A history of violence on TV chronicles everything from '50s Westerns to “The Sopranos” and “The Shield.” Included: “The Untouchables”; news coverage of the Vietnam War; cop dramas such as “Starsky & Hutch,” “Hill Street Blues” and “Miami Vice”; the effects of TV violence. Interviewed: Michael Chiklis, Ossie Davis, Steven Bochco and Dennis Franz.
A history of TV's depiction of minorities examines how the medium reflects and can drive change. Included: coverage of the civil-rights movement; “All in the Family”; “The Bernie Mac Show.” Interviewed: LeVar Burton, Norman Lear and Rob Reiner.
A history of sex on TV includes the tame depiction of sexuality in the1950s; the sexual revolution in the 1960s; Barbara Eden's censored navel on “I Dream of Jeannie”; the ribald comedy of “Rowan & Martin's Laugh-In”; “T&A” in the1970s; news coverage of the Clinton-Lewinsky scandal; and reality-show sexcapades. Interviewed: Rob Reiner, Calista Flockhart, Larry Hagman and Jimmy Smits.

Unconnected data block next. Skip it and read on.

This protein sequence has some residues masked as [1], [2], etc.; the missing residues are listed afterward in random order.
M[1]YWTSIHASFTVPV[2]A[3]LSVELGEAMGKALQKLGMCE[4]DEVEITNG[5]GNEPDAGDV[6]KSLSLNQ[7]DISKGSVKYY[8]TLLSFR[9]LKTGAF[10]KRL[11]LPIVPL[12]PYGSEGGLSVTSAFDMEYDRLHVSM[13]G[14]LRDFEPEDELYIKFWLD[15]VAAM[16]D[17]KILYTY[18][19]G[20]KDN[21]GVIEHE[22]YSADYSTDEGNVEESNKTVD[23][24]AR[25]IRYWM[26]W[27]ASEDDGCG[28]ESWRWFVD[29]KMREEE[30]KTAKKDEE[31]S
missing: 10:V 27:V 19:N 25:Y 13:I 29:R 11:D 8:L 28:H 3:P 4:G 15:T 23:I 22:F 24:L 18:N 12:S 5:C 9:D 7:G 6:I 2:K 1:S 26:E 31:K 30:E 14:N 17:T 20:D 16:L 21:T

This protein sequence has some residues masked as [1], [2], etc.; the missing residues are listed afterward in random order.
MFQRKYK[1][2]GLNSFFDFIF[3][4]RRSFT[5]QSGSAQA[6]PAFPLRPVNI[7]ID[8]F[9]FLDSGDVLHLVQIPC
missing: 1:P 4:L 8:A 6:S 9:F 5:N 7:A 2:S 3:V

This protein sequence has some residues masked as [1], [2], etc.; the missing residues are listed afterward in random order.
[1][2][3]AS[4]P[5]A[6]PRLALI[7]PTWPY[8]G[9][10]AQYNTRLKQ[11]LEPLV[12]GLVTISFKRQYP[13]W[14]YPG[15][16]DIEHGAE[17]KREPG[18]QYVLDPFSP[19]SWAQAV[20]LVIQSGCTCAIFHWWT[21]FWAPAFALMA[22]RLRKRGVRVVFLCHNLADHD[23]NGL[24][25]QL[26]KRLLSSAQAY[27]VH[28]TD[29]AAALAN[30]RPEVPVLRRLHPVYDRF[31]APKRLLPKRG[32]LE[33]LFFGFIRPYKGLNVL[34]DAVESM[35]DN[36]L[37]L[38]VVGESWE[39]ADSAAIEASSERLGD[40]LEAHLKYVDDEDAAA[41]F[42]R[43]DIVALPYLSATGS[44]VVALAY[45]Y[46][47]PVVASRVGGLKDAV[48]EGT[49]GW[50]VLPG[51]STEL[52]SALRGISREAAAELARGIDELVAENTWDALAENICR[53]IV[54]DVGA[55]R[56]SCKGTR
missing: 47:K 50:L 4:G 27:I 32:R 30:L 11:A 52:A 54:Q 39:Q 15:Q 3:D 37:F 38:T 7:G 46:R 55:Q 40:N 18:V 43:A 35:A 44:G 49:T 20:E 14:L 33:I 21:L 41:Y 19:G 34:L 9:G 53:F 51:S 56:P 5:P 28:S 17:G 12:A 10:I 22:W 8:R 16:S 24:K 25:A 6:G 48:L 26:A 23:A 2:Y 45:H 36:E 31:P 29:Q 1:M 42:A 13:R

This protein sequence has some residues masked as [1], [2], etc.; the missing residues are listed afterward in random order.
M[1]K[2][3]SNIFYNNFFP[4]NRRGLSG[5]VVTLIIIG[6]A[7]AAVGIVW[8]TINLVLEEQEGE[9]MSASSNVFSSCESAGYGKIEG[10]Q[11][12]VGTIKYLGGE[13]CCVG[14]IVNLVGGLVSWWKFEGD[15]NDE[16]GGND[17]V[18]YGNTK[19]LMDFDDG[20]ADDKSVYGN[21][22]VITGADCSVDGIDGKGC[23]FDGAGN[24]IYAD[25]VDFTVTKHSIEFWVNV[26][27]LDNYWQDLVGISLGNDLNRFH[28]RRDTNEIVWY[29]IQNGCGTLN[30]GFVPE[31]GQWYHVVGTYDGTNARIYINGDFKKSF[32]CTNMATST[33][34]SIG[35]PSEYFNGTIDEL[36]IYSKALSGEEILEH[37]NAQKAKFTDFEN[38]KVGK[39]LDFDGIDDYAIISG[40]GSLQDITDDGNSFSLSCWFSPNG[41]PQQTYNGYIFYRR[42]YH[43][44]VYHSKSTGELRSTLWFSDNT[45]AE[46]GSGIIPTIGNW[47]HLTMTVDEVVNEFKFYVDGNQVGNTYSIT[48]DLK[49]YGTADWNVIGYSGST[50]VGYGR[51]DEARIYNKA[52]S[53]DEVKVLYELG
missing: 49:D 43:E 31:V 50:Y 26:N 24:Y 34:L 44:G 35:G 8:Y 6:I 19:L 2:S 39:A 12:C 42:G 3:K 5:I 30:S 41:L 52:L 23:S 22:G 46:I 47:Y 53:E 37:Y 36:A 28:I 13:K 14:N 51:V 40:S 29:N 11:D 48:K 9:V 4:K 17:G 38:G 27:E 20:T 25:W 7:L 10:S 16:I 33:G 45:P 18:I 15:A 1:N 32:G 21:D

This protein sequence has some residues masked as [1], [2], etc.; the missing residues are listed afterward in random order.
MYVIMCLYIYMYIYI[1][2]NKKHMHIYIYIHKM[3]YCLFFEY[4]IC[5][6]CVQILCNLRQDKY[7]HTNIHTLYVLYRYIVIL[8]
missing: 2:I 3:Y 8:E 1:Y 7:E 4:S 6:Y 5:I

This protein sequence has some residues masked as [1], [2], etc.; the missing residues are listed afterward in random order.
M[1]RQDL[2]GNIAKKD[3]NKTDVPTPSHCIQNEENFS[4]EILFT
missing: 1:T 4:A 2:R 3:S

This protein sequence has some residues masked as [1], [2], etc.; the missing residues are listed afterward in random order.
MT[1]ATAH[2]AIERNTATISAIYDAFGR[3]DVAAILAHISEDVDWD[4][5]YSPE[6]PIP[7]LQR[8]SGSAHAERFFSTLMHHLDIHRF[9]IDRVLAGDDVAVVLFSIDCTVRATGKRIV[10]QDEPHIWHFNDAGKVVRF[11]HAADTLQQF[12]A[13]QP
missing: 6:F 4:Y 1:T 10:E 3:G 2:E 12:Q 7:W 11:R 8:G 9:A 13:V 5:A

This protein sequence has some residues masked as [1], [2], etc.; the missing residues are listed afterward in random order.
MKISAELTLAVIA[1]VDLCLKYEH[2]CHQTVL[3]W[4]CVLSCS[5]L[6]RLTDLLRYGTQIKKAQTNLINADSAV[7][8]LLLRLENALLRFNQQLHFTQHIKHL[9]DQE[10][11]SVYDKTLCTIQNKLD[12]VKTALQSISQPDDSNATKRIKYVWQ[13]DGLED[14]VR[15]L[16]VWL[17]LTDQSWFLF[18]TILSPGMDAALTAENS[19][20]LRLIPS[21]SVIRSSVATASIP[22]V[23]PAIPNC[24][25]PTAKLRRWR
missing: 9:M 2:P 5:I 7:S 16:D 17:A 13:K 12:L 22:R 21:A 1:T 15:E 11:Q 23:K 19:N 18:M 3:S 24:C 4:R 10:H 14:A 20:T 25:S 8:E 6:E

Detailing the history of homosexuality on television, including the unflattering depiction of gays in the 1950s and the first committed gay couple in the 1972 TV movie “That Certain Summer.” Also: the first regular gay character on the sitcom “Soap”; the lesbian undertones of “Xena: Warrior Princess”; and the cultural phenomenon of “Queer Eye for the Straight Guy.” Interviewed: Rob Reiner, Norman Lear, Aaron Spelling and Calista Flockhart.
A history of women on TV includes a look at the limited roles available in the 1950s---the cook, the housekeeper and the “nurse of the children”; “The Mary Tyler Moore Show” and its depiction of an independent woman; the women's liberation movement in the 1960s; the barriers broken in the 1970s with shows such as “Julia”; a look at “jiggle TV” with “Three's Company” and “Charlie's Angels”; and a portrait of complicated temptress Erica Kane of “All My Children.” Interviews: Susan Lucci, Barbara Eden, Mary Tyler Moore and Suzanne Somers.
Cast & Details
Premiered: May 23, 2004
Premise: A five-part series detailing how television has reflected and driven social change, with emphasis on the medium's impact on sex, violence, minorities, women and homosexuality.